Bridging Great Britain and Denmark brings long-term benefits for the electricity market
The Danish Minister for Energy, Utilities and Climate, Lars Christian Lilleholt, has approved that Energinet can invest in a power cable from Denmark to Great Britain and enhance the power grid to the German border
- This is really good news. Viking Link to Great Britain and an upgrade of the power grid in western Jutland will contribute to Energinet’s ability to adapt to the growing amount of wind energy, while maintaining the high security of supply at the same time. The two projects will yield significant socio-economic benefits in Denmark as well as in Great Britain and other neighbouring countries and make green transition more effective. These are the words by Energinet’s CTO, Torben Glar Nielsen, as a reaction to the approval by the Danish Minister for Energy, Utilities and Climate, which enables Energinet to invest a total of approximately 11 billion Danish kroner in an interconnector to Great Britain and an upgrade of the power grid between the city of Holstebro and the Danish-German border. On the other side of the border, German TenneT enhances the power grid, thus improving the exchange of electricity across the Danish-German border.
According to Energinet’s calculations, the socio-economic benefits for Denmark of Viking Link and the upgrades in western Jutland will, during their longevity of 40 years, give a socio-economic profit of approximately 4.7 billion Danish kroner (2017 index).
A way to more sustainable energy
- Interconnectors are a crucial foundation for the EU's internal energy market, and as an increasing amount of energy is produced where the wind blows and the sun shines, the demand for being able to transport electricity over long distances and across borders increases for energy to get to the consumers’ power sockets. By upgrading and connecting power grids across Europe’s borders, it becomes possible to make use of the weather-dependent energy from the wind and the sun in a much more effective way, said Torben Glar Nielsen.
- Viking Link will bring favourable trading conditions associated with market price differences between Denmark and Great Britain. This will give great benefits for the Danish socio-economy, said Torben Glar Nielsen.
Largest single interconnector
Together with the British project partner, National Grid, Energinet has worked to prepare Viking Link since the signing of the cooperation agreement in 2014, and in 2015, Energinet’s board of directors approved the project together with a new interconnector across the Danish-German border. In March 2018, the parties behind Viking Link will take the final investment decision.
Viking Link will become Energinet’s largest cable to a neighbouring country. The capacity of 1,400 MW corresponds to 3-4 large-scale offshore wind farms. The high capacity gives rise to a need for extra reserves in the western Danish power grid in order to ensure a balance in the transmission system in case of a defect in Viking Link. The reserves can be obtained via the Danish-German border and through a closer operational cooperation with German TenneT.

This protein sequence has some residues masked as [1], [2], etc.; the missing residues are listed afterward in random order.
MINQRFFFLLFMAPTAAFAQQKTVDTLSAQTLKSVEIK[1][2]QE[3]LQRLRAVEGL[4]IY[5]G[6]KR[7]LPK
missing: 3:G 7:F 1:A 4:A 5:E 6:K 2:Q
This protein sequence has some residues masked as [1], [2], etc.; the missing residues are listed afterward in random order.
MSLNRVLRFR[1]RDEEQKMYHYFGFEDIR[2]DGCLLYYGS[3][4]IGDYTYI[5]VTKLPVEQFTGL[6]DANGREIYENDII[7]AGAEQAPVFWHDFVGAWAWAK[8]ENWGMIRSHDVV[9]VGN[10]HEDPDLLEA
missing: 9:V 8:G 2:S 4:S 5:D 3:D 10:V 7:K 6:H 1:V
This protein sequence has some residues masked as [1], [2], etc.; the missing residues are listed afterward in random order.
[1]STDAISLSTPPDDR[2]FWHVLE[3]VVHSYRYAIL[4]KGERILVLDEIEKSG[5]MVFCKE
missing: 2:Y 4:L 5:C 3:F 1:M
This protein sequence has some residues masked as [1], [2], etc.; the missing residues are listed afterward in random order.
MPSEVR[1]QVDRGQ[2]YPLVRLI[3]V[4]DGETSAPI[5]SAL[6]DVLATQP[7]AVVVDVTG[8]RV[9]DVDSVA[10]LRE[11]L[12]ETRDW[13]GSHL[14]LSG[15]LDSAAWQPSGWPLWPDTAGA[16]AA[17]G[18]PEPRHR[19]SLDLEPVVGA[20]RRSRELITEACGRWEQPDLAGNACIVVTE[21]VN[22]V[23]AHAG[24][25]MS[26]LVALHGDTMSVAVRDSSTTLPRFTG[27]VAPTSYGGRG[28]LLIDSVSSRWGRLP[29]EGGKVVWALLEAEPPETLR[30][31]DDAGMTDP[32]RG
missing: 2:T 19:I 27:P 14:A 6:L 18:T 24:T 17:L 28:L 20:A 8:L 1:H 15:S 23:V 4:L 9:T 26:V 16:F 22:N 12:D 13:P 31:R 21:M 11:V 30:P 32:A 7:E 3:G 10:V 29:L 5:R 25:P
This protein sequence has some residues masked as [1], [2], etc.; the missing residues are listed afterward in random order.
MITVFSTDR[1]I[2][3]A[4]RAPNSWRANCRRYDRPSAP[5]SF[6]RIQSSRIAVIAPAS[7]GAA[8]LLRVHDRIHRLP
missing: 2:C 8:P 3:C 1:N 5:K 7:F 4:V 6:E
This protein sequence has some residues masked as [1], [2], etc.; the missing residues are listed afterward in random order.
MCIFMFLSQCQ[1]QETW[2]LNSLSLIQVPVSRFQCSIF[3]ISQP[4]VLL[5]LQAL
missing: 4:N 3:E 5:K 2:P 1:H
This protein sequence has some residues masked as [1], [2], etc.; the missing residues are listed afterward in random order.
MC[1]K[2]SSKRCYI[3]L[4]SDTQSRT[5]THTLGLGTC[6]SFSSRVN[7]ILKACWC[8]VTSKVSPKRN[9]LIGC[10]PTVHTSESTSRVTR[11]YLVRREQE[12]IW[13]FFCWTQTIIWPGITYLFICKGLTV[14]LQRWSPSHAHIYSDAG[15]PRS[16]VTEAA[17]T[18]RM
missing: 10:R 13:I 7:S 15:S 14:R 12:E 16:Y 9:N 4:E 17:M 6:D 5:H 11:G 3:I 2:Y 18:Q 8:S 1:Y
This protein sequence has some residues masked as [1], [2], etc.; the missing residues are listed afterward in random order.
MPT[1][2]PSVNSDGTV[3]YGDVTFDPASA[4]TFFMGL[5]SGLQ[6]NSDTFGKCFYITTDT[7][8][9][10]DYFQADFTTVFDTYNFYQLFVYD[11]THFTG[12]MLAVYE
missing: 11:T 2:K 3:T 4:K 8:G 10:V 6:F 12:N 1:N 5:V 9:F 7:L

Important projects for Europe
The two interconnectors are on the EU’s list of infrastructure projects which are particularly important for the development of a common European electricity market – Projects of Common Interest. Based on this, Viking Link has received economic support from the Connecting Europe Facility programme for development of the project.
Involvement of affected parties
Viking Link will consist of a 630 km long submarine cable in the North Sea and approximately 140 km land cable, of which 75 km will be laid in Denmark between Blåbjerg and Revsing near Vejen, where a converter station will be built, and where Viking Link will be connected with the Danish power grid. Energinet expects the relevant authorities to give the environmental and planning permissions for establishment of the installations in Danish waters and on Danish territory in the beginning of 2018.
The upgrade of the power grid in western Jutland consists of two projects. From Endrup near Esbjerg and southwards towards the German border, an approximately 75 km long 400 kV overhead line will be established. Furthermore, an existing 150 kV overhead line between Karlsgårde og Idomlund near Holstebro will be replaced by a new 400 kV overhead line between Endrup and Idomlund.
- We are very much aware that our projects will affect citizens, nature and local communities. Therefore, we prioritize the involvement of local residents and other affected parties when we have to decide on the final routing, etc., said Torben Glar Nielsen.
Viking Link and the overhead line from Endrup to the Danish-German border are expected to be commissioned at the end of 2022, while the overhead line between Endrup and Idomlund is scheduled for 2021.